An Illegitimate Dose Model?

Posted on: February 26th, 2016 by admin 3 Comments
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In December 1946 the American scientist Hermann Muller was awarded the Nobel Prize in Medicine “for the discovery of the production of mutations by means of X-ray radiation.” His research was conducted in the late 1920s when he studied the genetic effects on fruit flies – Drosophila melanogaster – exposed to extremely high X-ray doses which then led to the artificial transmutation of genes. Muller’s publications and subsequent research by Curt Stern in the late 1940s led to the development of the linear no-threshold (LNT) model with respect to genetic effects and carcinogenesis resulting from exposure to low-dose ionizing radiation.

An important review paper that seeks to debunk the LNT model has just been published in the American Journal of Clinical Oncology. Jeffry Siegel and James Welsh, whose work we have previously featured, stated: “This model is used today to provide risk estimates for cancer resulting from any exposure to ionizing radiation down to zero dose, risk estimates that are only theoretical and, as yet, have never been conclusively demonstrated by empirical evidence.” They pointed out that all of us are literally bathed in background radiation every day with an annual exposure up to 250 mGy. By comparison, a woman receiving a digital mammogram is exposed to a dose of just 3 mGy.

In their article, Siegel et al. provided a careful re-analysis of the original data on which the LNT model was built. The data of Stern, linking the mutation rate difference (expressed as a percentage) has been plotted as a function of the dose rate (mGy per minute). As is evident from the accompanying graph seen below (© AJCO), the relationship is non-linear and exhibits a clear non-zero threshold.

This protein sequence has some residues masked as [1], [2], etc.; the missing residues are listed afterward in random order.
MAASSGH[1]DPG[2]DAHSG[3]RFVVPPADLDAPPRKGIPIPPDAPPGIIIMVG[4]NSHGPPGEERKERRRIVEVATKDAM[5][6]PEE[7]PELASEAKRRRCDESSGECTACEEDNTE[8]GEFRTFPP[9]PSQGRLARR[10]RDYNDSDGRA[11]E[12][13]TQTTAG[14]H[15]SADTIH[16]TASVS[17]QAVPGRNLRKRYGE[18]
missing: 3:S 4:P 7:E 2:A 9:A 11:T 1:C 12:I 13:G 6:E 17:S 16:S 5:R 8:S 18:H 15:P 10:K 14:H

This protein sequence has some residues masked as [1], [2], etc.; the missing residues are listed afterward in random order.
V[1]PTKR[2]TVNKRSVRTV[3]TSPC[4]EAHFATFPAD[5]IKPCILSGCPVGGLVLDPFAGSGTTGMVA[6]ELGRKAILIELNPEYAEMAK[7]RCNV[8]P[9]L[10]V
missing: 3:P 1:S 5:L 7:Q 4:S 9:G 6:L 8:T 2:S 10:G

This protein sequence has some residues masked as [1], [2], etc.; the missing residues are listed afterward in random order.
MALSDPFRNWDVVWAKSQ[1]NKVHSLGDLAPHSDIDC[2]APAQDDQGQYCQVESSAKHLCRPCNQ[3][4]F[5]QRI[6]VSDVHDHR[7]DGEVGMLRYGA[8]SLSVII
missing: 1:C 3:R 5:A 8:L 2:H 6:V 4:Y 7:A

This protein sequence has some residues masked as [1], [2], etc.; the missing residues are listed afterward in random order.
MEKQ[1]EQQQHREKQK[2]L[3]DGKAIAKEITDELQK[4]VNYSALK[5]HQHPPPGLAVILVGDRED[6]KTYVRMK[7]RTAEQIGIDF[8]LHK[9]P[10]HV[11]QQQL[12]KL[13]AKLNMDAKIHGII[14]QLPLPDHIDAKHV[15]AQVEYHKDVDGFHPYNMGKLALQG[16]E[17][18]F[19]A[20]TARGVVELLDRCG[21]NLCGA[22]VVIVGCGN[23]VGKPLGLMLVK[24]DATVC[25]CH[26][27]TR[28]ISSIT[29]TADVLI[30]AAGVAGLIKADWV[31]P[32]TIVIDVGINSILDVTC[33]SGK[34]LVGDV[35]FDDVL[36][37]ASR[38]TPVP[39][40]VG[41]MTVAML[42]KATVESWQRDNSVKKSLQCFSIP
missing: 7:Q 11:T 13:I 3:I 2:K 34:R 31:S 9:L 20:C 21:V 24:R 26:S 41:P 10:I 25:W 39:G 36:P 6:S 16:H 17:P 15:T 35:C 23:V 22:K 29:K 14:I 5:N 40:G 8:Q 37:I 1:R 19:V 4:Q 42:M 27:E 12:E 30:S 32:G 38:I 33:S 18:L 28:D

During the 1950s, in the aftermath of the atomic bombs that were dropped on Hisoshima and Nagasaki, the Biological Effects of Atomic Radiation panel was established by the US National Academy of Science to explore the link between radiation exposure and carcinogenesis. Again, Siegel and his colleagues showed that the data from the A-bomb survivors did not support the LNT model. They also drew the same conclusion from their analysis of 150,000 people who were exposed to radiation and evacuated from the vicinity of the Fukushima nuclear disaster in 2011.

Their paper concluded, “Low-dose radiation exposure (<100 to 200 mGy) is likely beneficial rather than harmful, but scientific advisory groups, regulators, politicians, and the media continue to espouse the unsupported LNT model. The use of the model therefore should finally and decisively be abandoned.”

3 Responses

    Four years ago Martin Yaffe and James Mainprize of Toronto published an article in Radiology entitled “Risk of radiation-induced breast cancer from mammographic screening.” Using mathematical simulation, they estimated that for a cohort of 100,000 women who each received 3.7 mGy annually from age 40 to 55 and thereafter biennially until 74 years, there would be 86 induced cancers and 11 deaths due to radiation. Despite these findings, Yaffe commented, “We really don’t have any direct evidence that any woman has ever died because of radiation received during her mammograms.”


  3. There is a lot of relevant and statistically trustworthy data collected in Ukraine in a state research program for studying the radiation impact from Chernobyl on living organisms in the Zone around the exploded reactor, which is active for 30 years now. In a nutshell, the ‘likely beneficial rather than harmful’ impact from low doses of additional radiation is exactly what have been reported on many occasions. Manifestation of this phenomenon ranges from disappeared infertility in women to re-appearance of the animal species, which were suggested extinct in the area.